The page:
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ABILENE (ăb'ĭ-lēn, Gr. Abilēnē, probably from Heb., meadow). A tetrarchy near Anti-Lebanon. Luke.3.1 mentions it as the tetrarchy of Lysanias when John the Baptist began his ministry. Its capital, Abela, was about eighteen miles (thirty km.) NW of Damascus. In a.d. 37 the tetrarchy, with other territories, was given to Agrippa. When he died in 44, it was administered by procurators until 53, when the emperor of Rome conferred it on Agrippa II; on Agrippa II’s death, toward the end of the century, it was made a part of the province of Syria.

ABILENE ăb’ ə lē’ nĭ (̓Αβιληνή, G9). A region to the NW of Damascus taking its name from its principal city Abila, Âbil as-Sûq of the medieval Arab geographers, modern Sûq Wâdî Baradâ, possibly the Abel (’br for ’bl) mentioned between Damascus and Hamath among the conquests of Thutmosis III in the 15th cent. b.c. This site, which was distinct from the city of the same name in the Decapolis, lay about eighteen m. from Damascus on the River Abana (modern Baradâ), which flows S from between the Anti-Lebanon range and Mount Hermon to Damascus. The most direct route from Damascus to Berytus (modern Beirut) on the coast lay up the Abana, and this accounts for the importance of Abila.

In the middle of the 1st cent. b.c. this area formed a part of the principality of Ituraea which centered on Chalcis and Heliopolis (Ba ’albak) in the Biqâ’ plain, and extended almost to Damascus in the E. The sources indicate that it was ruled (c. 85-40 b.c.) by Ptolemy son of Mennaeus and then by his son Lysanias (40-36 b.c.), but in 36 b.c. Lysanias was executed by Mark Antony and the territory given to Cleopatra, who leased it to Zenodorus, possibly Lysanias’ son. During Zenodorus’ period of rule (c. 30-20 b.c.) much of the Ituraean principality was taken from him by the Romans, some being assigned by them to other nominees, and, though the details are not clear, it seems that by the end of the cent. Abilene was established as a separate unit. It was now bounded on the W by a much curtailed territory centering on Chalcis, and an extensive Rom. colony based on Berytus; on the E by (Nabataean) Arabia; and on the S by Damascus.

A hint of the position of Abilene in the early 1st cent. a.d. is given in two virtually duplicate inscrs. from the site of Abila recording the dedication of a temple for “the Lords Imperial (ΤΩΝ ΚΨΡΙΩΝ ΣΕΒΑΣΤΩΝ),” a title which in this context could have applied only to Tiberias (a.d. 14-37) and his mother Livia (d. a.d. 29) jointly while they were both alive and therefore datable in the period a.d. 14-29, by a freedman of “Lysanias the tetrarch (ΛΥΣΑΝΙΟΥ ΤΕΤΡΑΡΧΟΥ).” This Lysanias is referred to by Josephus as tetrarch of Abilene when he records that the Emperor Gaius (Caligula) on his accession in a.d. 37 granted the “tetrarchy of Lysanias” to Agrippa (Jos. Antiq. 18. 6. 10), and that his successor Claudius confirmed this grant on his accession in a.d. 41 (Jos. Antiq. XIX. v. 1; XX. vii. 1).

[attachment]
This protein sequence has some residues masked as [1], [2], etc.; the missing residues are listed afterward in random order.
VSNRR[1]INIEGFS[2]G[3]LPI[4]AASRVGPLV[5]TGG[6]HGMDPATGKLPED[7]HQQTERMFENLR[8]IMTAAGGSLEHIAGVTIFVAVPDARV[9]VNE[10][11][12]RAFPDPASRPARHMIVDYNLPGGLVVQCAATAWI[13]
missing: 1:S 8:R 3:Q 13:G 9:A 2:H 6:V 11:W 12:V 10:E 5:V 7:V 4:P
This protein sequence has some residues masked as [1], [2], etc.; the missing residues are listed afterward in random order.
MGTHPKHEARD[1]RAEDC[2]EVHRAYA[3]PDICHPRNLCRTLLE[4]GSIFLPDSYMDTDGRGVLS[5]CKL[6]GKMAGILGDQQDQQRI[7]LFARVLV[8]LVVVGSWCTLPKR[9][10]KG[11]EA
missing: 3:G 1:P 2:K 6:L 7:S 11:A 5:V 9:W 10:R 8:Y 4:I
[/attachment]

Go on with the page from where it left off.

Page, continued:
Abilene is mentioned in the NT when Luke (3:1) defines the beginning of the ministry of John the Baptist (c. a.d. 27) by reference to a number of rulers among whom is “Lysanias tetrarch of Abilene” (Λυσανίου τε̂ς ̓Αβιληνη̂ς τετρααρχου̂ντος).


R. Savignac, RB, IX (1912), 533-540; A. H. M. Jones, Journal of Roman Studies, XXI (1931), 265-275; F. F. Bruce, The New Testament Documents (5th ed.; 1960), 87, 88.

International Standard Bible Encyclopedia (1915)

Mentioned in Lu 3:1 as the tetrarchy of Lysanias at the time when John the Baptist began his ministry. The district derived its name from Abila, its chief town, which was situated, according to the Itinerarium Antonini, 18 Roman miles from Damascus on the way to Heliopolis (Baalbec). This places it in the neighborhood of the village of Suk Wady Barada (see Abanah), near which there are considerable ancient remains, with an inscription in Greek stating that a "freedman of Lysanias the tetrarch" made wall and built a temple, and another in Latin recording the repair of the road "at the expense of the Abilenians." The memory of the ancient name probably survives in the Moslem legend which places the tomb of Abel in a neighboring height where there are ruins of a temple. Josephus calls this Abila, he Lusaniou, literally, "the Abilene of Lysanius," thus distinguishing it from other towns of the same name, and as late as the time of Ptolemy (circa 170 AD) the name of Lysanias was associated with it.

The territory of Abilene was part of the Iturean Kingdom, which was broken up when its king, Lysanias, was put to death by M. Antonius, circa 35 BC. The circumstances in which Abilene became distinct tetrarchy are altogether obscure, and nothing further is known of the tetrarch Lysanias (Ant., XIX, v, 1; XX, ii, 1). In 37 AD the tetrarchy, along with other territories, was granted to Agrippa I, after whose death in 44 AD it was administered by procurators until 53 AD, when Claudius conferred it again, along with neighboring territories, upon Agrippa II. On Agrippa’s death, toward the close of the 1st century, his kingdom was incorporated in the province of Syria. See Lysanias.